November 11, 2011

Unarmed Diplomats Endangered

BREAKING NEWS: Cartoon endangers the lives of unarmed diplomats!

Yes, it's true, the UN Educational, Scientific and Cultural Organization (UNESCO) has filed a complaint against Israel for a cartoon published in the Israeli newspaper Haaretz (see article below).

We'll keep it brief today because... we're...still...rolling...on...the...floor...from... laughter...  

Not from the cartoon, mind you, but from the mere mention of "unarmed" U.N. diplomats...

Want to know what armed U.N. diplomats look like? Check out the one pictured here, from U.N. Peacekeeping Forces.  |  November 11, 2011

UNESCO files complaint against Israeli delegation over Haaretz cartoon

A cartoon published in Haaretz causes a riff between Israel's ambassador to UNESCO and the UN Educational, Scientific and Cultural Organization.

By Barak Ravid

Israel's ambassador to UNESCO didn't know whether to laugh or cry when a senior official at the UN Educational, Scientific and Cultural Organization called him in for a tongue-lashing on Wednesday. The reason? A cartoon published in Haaretz.

The November 4 cartoon, a riff on the government's anger at UNESCO's decision to accept Palestine as a full member, showed Prime Minister Benjamin Netanyahu and Defense Minister Ehud Barak sending an air force squadron to attack Iran, with Netanyahu ordering, "And on your way back, you're gonna hit the UNESCO office in Ramallah!"

The editorial cartoon in question.            Photo by: Eran Wolkovsky

When he met with Eric Falt, UNESCO's assistant director general for external relations and public information, Ambassador Nimrod Barkan was stunned to be handed a copy of this cartoon and an official letter of protest from UNESCO's director general, Irina Bokova. Falt told Barkan the cartoon constituted incitement.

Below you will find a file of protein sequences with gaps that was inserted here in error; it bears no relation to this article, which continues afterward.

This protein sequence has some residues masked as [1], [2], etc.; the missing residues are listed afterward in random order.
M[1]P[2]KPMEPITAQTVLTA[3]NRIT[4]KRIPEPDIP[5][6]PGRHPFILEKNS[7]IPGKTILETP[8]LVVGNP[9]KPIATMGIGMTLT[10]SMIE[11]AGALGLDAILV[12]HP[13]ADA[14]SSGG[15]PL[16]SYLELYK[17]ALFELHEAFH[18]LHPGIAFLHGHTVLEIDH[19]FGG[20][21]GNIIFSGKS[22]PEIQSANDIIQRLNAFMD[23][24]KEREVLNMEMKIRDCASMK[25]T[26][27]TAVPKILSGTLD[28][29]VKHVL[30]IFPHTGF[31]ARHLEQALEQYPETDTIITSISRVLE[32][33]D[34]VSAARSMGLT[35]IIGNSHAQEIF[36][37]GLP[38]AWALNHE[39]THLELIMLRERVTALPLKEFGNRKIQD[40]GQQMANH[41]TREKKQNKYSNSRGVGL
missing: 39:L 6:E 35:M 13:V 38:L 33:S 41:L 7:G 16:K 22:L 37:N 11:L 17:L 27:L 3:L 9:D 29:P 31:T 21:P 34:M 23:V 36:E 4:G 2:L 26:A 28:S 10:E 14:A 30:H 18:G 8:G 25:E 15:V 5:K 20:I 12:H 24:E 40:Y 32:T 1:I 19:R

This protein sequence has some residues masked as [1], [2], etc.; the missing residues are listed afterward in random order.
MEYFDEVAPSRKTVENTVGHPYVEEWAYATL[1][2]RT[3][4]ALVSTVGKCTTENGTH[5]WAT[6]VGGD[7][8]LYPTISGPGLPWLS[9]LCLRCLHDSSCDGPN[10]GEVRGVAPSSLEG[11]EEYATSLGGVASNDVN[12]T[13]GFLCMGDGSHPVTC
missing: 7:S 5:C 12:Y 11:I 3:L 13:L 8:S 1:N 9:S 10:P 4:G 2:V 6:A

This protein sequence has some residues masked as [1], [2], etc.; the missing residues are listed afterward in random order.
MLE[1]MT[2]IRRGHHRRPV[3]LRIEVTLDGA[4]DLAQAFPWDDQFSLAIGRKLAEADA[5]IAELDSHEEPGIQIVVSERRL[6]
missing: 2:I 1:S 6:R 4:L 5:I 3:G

"A cartoon like this endangers the lives of unarmed diplomats, and you have an obligation to protect them," Falt said, according to an Israeli source. "We understand that there is freedom of the press in Israel, but the government must prevent attacks on UNESCO."

Barkan pointed out that the government has no control over editorial cartoons printed in the papers. "Ask yourselves what you did to make a moderate paper with a deeply internationalist bent publish such a cartoon," he suggested. "Perhaps the problem is with you."

After Barkan reported the conversation to the Foreign Ministry, it cabled back: "What exactly does UNESCO want of us - to send our fine boys to protect UNESCO's staff, or to shut down the paper? It seems your work environment is getting more and more reminiscent of 'Animal Farm.'"

Original article here.


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